The recent revision of the corruption eradication commission law is an attempt to protect the political elite in Indonesia, Wasisto Raharjo Jati writes.
As of December 2018, Indonesia was placed at 89 in a survey of the least corrupt nations, from 180 surveyed countries. This achievement indicates that Indonesia improved slightly from last year in which it ranked 96.
Under Jokowi’s first term administration, the Indonesian corruption index has successfully fallen below 100.
Much of this is due to the Corruption Eradication Commission (Komisi Pemberantasan Korupsi / KPK), an independent state institution designed to fight corruption in Indonesia.
However, this trend could be reversed after Jokowi and the House of Representatives (Dewan Perwakilan Rakyat / DPR) agreed to revise the corruption eradication commission law.
The most controversial point of the amendment of the KPK law is the new supervisory body above the executive leaders in the KPK. Before investigating a suspected corruption case, the KPK’s investigators must have a permit letter from this supervisory body 24 hours in advance.
This bureaucratic procedure impedes the investigation process and is the sign of half-hearted attempts to abolish corruption in Indonesia.
While the pros and cons of this system are being publically discussed in the nation, Jokowi and the DPR argue that the revision of the KPK law enables the corruption investigation to follow ethical procedures, through following the coordination guidelines and supervision from the new supervisory body.
This argument is meaningless.
Corruption is a crime and it should be dealt with by having a strong and independent institution instead.
Although most Indonesian politicians say they are committed to anti-corruption, frequently, stories of collusion and nepotism break shortly after the swearing-in of members of parliament. Many politicians have been irritated with the KPK’s investigation results, with their MP fellows often the defendants.
MPs have sought to discuss the revision of the KPK law and they have succeeded due to the lack of dissenting voices in legislative and executive branches.
The Indonesian public feels disappointed with Jokowi. The president was seen as a new hope in the fight against corruption but has proved unable to deliver. Jokowi’s position is difficult because his party are key supporters of the changes to the anti-corruption law.
This revision also shows Indonesian democracy is in a backsliding trend after the Reformasi (reformation) era, in which corruption eradication attempts were the main point in government agendas in a post-Suharto Indonesia.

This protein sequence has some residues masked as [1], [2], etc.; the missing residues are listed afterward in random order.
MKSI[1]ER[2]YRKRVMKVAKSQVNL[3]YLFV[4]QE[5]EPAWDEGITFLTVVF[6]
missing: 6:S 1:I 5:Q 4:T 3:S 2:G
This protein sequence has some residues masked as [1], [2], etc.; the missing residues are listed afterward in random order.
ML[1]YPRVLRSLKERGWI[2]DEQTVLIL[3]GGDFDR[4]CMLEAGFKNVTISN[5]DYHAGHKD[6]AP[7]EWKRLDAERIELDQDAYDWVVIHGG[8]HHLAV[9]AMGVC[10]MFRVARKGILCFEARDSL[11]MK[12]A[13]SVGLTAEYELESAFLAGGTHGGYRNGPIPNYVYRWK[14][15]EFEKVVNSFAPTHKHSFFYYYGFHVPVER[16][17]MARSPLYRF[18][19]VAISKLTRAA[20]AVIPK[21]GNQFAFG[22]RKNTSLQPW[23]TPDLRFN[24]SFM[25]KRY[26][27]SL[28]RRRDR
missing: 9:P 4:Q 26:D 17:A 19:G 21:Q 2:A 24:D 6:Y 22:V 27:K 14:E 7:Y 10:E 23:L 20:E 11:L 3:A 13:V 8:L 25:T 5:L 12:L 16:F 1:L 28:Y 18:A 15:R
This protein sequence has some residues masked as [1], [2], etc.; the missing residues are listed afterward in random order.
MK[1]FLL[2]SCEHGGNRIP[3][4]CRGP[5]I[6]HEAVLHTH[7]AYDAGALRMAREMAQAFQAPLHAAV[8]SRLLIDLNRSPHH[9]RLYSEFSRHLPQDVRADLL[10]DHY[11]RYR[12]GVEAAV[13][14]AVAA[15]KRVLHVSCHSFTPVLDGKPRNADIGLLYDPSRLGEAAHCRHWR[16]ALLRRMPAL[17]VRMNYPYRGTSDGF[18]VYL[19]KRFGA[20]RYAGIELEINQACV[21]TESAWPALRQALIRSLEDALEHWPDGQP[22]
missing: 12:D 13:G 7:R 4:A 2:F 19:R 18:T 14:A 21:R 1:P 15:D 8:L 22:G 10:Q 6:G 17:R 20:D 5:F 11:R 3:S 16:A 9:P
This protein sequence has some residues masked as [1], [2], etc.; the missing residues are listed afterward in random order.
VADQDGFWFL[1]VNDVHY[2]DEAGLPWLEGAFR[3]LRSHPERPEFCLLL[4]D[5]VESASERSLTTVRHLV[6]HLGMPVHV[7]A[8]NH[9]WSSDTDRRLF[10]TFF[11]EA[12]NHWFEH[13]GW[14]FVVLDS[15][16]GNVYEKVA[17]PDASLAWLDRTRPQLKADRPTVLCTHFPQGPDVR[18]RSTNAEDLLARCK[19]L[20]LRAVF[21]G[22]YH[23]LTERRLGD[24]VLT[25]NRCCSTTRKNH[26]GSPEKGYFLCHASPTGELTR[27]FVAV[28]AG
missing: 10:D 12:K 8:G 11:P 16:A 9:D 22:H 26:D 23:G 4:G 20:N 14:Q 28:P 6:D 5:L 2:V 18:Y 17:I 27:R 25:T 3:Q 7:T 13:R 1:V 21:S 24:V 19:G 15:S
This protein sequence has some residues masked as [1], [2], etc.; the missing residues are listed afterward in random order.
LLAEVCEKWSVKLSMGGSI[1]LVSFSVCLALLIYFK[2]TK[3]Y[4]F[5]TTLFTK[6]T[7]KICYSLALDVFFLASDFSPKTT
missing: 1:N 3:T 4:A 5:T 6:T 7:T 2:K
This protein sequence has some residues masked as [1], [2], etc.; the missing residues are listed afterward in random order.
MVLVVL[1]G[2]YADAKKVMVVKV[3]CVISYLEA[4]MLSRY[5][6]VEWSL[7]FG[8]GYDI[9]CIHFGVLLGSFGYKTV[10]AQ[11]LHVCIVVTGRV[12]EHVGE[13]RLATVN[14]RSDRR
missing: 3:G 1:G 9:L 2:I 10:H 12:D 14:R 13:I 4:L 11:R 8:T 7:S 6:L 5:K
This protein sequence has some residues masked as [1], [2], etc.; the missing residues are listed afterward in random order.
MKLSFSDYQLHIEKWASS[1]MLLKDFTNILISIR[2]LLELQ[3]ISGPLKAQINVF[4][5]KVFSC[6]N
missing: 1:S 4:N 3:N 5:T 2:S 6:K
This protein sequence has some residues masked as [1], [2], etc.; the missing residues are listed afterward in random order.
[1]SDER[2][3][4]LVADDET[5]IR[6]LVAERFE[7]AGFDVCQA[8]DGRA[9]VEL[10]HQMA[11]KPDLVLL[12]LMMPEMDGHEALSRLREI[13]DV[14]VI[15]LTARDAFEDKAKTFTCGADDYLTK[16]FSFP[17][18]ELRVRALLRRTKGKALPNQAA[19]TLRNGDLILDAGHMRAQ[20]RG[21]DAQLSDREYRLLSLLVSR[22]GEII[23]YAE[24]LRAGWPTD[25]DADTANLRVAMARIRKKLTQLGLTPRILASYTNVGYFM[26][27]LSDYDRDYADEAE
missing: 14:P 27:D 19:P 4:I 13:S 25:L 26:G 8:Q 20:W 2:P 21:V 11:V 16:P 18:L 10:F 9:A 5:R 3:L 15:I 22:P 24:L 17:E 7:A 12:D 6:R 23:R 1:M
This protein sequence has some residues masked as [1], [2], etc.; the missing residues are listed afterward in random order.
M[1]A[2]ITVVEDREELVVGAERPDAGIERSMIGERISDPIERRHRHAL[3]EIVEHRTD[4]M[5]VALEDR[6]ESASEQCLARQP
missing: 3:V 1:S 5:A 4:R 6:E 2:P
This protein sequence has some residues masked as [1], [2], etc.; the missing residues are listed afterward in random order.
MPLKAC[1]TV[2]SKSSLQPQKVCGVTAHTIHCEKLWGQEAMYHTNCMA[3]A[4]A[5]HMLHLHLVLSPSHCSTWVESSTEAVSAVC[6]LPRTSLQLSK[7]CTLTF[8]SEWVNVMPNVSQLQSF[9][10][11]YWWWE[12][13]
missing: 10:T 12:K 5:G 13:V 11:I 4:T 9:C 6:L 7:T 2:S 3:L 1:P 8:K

Indeed, the KPK has been the most trusted Indonesian institution since its inception; weakening the KPK means betraying the democratisation spirit that most Indonesians hold dear.
This decline in democracy enables the small number of corrupt elites to remain in power after the post-Suharto era and to protect themselves even more.
There are 18 mega corruption cases that to this day remain unresolved; most of them involve top politicians who had a relationship with the Suharto regime.
It would be better if the revised law granted the KPK renewed authority at the provincial level. Corruption in remote locations is a major problem that could be addressed by establishing more local office branches. Alternatively, the allocation of a larger budget to recruit more investigators could be a solution.
However, there is no urgent reason why the KPK law should be changed and the main motivation behind the revisions is likely political revenge.
Certainly, the long history of conflictual relationships between the KPK, the National Police, and the DPR since 2008 might be the cause of this. The KPK pursues corruption eradicaton efforts without considering the structural and political status of perpetrators, often targetting top figures from the DPR, police, ministries, and other judicial institutions.
These public institutions have always been labelled as the top five corrupt Indonesian institutions, the several gecko versus crocodiles cases attest to this unfriendly relationship between Indonesian law enforcement institutions.
As a result, the DPR has threatened the KPK through political intimidation, cutting budget allocations and disbanding its institutions. Indeed, imposing the new supervising body over the KPK certainly accentuates this trend.
The national police and general attorney have also been resentful of the KPK.
The KPK has been raising these institutional tensions by regularly surveilling suspected figures without approval from the court while investigating corruption cases.
Since then, the revision of KPK law has been the top legislative priority, with politicians and judicial aligned in pursuit of these reforms.
Regardless, being surrounded by police and attorneys, the KPK has achieved a significant corruption prosecution rate between 2015-2018. This is an impressive achievement in eradicating corruption in Indonesia. But the predators are not enjoying the results and continue to try and weaken the KPK.
With the new KPK law, the future of eradicating corruption attempts remains unclear in Indonesia. Without it, elite predators can fight back to secure their political interests and Indonesian democracy will gradually succumb to a downward trend.